Nason then responded to critics who may doubt Ireland’s impact in the UN Security Council, especially due to the country’s small size and population. 

“With my two years experience and my feisty Irish spirit, I turned that question right around and asked ‘If not us, then who?’” Nason said. “The Security Council needs countries like Ireland to step up, to raise our voices and, importantly, to disrupt the narratives of power and expediency.”

Nason also addressed the ongoing Russia-Ukraine War, calling Russia’s invasion of Ukraine “illegal” and “immoral.” She emphasized Ireland’s position as militarily neutral but expressed support for the Ukrainian people. Ireland has accepted over 70,000 Ukrainian refugees since February 2022.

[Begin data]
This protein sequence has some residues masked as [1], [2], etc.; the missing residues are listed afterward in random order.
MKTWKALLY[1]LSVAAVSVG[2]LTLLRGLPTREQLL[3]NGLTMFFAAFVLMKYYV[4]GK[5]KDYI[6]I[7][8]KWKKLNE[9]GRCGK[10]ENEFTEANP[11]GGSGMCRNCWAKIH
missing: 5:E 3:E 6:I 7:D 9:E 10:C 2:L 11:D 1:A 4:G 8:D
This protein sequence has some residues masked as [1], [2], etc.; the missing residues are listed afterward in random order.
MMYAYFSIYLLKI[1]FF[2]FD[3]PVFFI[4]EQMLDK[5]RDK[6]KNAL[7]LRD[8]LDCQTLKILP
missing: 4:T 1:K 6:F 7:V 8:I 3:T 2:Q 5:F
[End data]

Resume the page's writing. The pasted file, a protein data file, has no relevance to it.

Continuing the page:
“We have been absolutely steadfast in our political support for Ukraine, both in terms of the tough sanctions we have engaged in against Russia but also, importantly, in supporting Ukraine’s candidacy to the European Union,” Nason said. “Ireland has consistently advocated that Ukraine is part of our European family and belongs in the EU, and we will continue to say that.”

The Ambassador also responded to questions from the audience, including one from senior Safa Shahzad about Ireland’s foreign relations with non-European nations moving forward.

“As an international student coming from the UK, there’s a lot of similarities between the UK and Ireland,” Shahzad said. “It was great to interact with her, and I’m glad I got to ask about Ireland’s role in world politics beyond Europe.”

Shahzad added that she particularly enjoyed hearing Nason’s discussion of Brexit.